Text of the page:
28,000-year-old 'perfectly-preserved Ice Age cub' found in Siberia
- The lion cub was a female and died almost 28,000-years-ago, said experts
- The extinct cub Sparta is the best-preserved Ice-age animal ever found' as per scientists
- The fur, skeleton and internal organs of the creature are all still present
A perfectly preserved corpse of a lion cub was found inside a cave in Siberia. The lion cub was a female and died almost 28,000-years-ago, according to experts. The cub is 'arguably the best-preserved Ice-age animal ever found' as per scientists.
According to the Centre for Paleogenetics in Stockholm, Sweden, the extinct big cat named Sparta is so well protected against deterioration that traces of its mother’s milk may be identifiable in its stomach.
"The find itself is unique. Maybe, we hope, some disintegrated parts of the mother’s milk [remain intact] because if we have that, we can understand what its mother’s diet was," said Valery Plotnikov, one of the authors of the study.
The scientists revealed that the fur, skeleton and internal organs of the creature are all still present.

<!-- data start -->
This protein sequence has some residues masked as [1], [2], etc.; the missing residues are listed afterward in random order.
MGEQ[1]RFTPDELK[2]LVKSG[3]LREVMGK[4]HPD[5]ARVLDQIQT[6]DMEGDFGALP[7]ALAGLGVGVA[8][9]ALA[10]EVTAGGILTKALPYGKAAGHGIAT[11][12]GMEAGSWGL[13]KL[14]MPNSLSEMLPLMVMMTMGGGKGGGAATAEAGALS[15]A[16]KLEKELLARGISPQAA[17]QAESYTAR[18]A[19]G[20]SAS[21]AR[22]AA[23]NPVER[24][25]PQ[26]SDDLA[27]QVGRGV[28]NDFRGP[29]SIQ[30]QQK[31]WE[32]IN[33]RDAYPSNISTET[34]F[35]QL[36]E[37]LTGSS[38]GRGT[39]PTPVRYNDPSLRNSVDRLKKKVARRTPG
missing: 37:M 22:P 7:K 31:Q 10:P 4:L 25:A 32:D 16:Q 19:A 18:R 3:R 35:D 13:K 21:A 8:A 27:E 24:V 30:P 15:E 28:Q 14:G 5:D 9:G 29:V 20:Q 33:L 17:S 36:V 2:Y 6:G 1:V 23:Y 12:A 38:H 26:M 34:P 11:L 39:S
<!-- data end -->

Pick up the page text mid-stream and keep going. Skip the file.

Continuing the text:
The find, who is said to be a female cub, was just one or two months old at the time of its death. The corpse was found close to the Semyuelyakh River in Russia’s Yakutia region in 2018 by two mammoth tusk collectors.
However, the findings of the study on the find were recently published in the Quaternary journal. The research was conducted by scientists from France, Japan, Russia, and Sweden.
Another cub named Boris was discovered from the same location just last year, reports suggest. The other find was made 15 meters away from Sparta.
Experts earlier suspected that both the cubs were from the same litter and age. However, radiocarbon dating technology has now shown they actually lived millennia apart. Boris is thought to have pre-dated Sparta by about 15,000 years.
Plotnikov suggested that the bodies of the two animals were found in a clean condition which means no apparent damage was inflicted by predators or hunters on them. This might mean that they have died in their own dens under a snowfall or earth fall.